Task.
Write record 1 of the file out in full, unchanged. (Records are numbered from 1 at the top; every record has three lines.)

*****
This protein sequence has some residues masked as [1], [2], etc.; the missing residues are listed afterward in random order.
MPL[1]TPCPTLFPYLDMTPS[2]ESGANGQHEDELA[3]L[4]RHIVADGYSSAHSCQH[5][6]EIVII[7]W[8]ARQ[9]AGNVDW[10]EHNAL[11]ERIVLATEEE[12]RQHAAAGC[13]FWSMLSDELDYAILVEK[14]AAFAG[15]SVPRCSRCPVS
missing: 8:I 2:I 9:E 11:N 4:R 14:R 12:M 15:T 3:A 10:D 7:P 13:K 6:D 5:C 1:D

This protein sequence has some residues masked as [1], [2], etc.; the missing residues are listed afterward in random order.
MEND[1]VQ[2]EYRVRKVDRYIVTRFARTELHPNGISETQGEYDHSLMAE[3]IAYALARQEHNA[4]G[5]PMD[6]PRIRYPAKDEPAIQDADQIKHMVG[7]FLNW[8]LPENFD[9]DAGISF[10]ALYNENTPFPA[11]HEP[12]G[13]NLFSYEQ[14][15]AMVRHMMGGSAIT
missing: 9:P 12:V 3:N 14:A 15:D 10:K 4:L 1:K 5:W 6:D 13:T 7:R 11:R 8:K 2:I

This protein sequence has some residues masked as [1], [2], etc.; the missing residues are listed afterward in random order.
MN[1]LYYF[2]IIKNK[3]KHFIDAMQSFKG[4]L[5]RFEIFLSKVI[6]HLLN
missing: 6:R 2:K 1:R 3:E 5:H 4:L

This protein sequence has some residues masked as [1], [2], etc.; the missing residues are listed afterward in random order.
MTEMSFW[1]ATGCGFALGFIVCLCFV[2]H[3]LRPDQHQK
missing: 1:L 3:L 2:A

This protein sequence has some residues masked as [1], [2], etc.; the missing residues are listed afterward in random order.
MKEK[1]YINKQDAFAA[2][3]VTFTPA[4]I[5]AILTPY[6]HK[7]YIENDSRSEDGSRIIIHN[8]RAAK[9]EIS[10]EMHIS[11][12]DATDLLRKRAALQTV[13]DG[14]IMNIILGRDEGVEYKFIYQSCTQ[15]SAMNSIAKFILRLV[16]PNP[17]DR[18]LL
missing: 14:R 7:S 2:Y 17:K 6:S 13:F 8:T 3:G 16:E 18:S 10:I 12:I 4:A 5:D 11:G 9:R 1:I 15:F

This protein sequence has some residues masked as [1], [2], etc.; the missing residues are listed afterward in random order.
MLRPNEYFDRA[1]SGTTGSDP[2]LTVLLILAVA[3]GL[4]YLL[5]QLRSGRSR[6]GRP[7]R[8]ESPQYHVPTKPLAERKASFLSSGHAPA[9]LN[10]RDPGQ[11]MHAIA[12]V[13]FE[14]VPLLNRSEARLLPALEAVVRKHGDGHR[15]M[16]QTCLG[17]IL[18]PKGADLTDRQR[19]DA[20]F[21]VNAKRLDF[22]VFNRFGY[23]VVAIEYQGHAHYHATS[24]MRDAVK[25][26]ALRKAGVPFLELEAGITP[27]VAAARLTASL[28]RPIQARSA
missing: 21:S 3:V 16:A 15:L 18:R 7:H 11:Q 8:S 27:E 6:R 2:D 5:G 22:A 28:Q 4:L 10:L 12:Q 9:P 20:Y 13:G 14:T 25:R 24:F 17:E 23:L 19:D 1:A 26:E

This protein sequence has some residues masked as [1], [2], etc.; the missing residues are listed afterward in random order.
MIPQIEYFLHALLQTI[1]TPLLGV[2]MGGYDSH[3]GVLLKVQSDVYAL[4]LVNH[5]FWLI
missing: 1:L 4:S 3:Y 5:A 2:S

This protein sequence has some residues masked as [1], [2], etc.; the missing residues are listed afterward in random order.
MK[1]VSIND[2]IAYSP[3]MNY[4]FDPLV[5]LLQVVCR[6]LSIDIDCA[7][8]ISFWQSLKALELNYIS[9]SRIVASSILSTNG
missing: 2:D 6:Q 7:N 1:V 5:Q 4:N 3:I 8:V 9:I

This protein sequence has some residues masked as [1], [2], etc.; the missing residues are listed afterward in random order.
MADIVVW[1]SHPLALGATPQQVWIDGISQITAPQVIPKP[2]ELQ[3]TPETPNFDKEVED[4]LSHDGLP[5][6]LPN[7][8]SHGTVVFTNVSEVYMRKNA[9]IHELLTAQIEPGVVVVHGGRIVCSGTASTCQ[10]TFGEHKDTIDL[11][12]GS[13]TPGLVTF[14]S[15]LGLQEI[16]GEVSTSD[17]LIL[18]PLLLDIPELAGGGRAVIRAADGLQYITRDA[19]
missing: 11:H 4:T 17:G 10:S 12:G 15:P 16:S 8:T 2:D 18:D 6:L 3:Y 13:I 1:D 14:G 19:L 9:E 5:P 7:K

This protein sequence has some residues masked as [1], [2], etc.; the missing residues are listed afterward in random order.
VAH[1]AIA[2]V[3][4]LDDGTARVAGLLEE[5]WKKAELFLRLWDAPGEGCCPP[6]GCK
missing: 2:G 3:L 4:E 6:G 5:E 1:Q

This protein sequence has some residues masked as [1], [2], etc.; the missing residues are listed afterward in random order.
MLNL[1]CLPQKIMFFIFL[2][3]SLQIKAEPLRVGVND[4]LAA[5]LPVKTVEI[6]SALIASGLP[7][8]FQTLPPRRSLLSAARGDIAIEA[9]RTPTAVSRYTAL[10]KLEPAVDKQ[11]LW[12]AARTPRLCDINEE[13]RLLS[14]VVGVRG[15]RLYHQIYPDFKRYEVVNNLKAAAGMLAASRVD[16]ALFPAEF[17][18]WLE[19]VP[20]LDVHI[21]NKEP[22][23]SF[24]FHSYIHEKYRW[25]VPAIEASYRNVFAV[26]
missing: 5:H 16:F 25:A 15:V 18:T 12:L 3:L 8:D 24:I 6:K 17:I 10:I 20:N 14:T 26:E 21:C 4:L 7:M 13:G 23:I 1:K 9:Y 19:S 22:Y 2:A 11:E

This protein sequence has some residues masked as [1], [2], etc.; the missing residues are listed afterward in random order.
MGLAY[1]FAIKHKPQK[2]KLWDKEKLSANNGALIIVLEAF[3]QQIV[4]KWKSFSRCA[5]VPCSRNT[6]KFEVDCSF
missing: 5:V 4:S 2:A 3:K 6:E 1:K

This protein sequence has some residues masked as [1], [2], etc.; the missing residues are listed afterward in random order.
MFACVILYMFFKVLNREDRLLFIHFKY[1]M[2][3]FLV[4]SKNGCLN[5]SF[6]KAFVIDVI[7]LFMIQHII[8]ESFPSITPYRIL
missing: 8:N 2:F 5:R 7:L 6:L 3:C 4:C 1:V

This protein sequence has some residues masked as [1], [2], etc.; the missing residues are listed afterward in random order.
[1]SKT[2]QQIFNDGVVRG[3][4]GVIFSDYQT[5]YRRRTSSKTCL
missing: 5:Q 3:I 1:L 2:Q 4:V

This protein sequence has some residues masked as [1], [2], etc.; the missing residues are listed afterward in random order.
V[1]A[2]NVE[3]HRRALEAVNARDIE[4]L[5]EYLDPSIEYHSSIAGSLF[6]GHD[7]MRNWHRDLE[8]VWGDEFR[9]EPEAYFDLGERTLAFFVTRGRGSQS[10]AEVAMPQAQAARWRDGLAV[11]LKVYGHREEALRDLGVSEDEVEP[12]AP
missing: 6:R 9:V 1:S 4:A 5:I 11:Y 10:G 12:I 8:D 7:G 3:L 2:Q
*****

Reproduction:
This protein sequence has some residues masked as [1], [2], etc.; the missing residues are listed afterward in random order.
MPL[1]TPCPTLFPYLDMTPS[2]ESGANGQHEDELA[3]L[4]RHIVADGYSSAHSCQH[5][6]EIVII[7]W[8]ARQ[9]AGNVDW[10]EHNAL[11]ERIVLATEEE[12]RQHAAAGC[13]FWSMLSDELDYAILVEK[14]AAFAG[15]SVPRCSRCPVS
missing: 8:I 2:I 9:E 11:N 4:R 14:R 12:M 15:T 3:A 10:D 7:P 13:K 6:D 5:C 1:D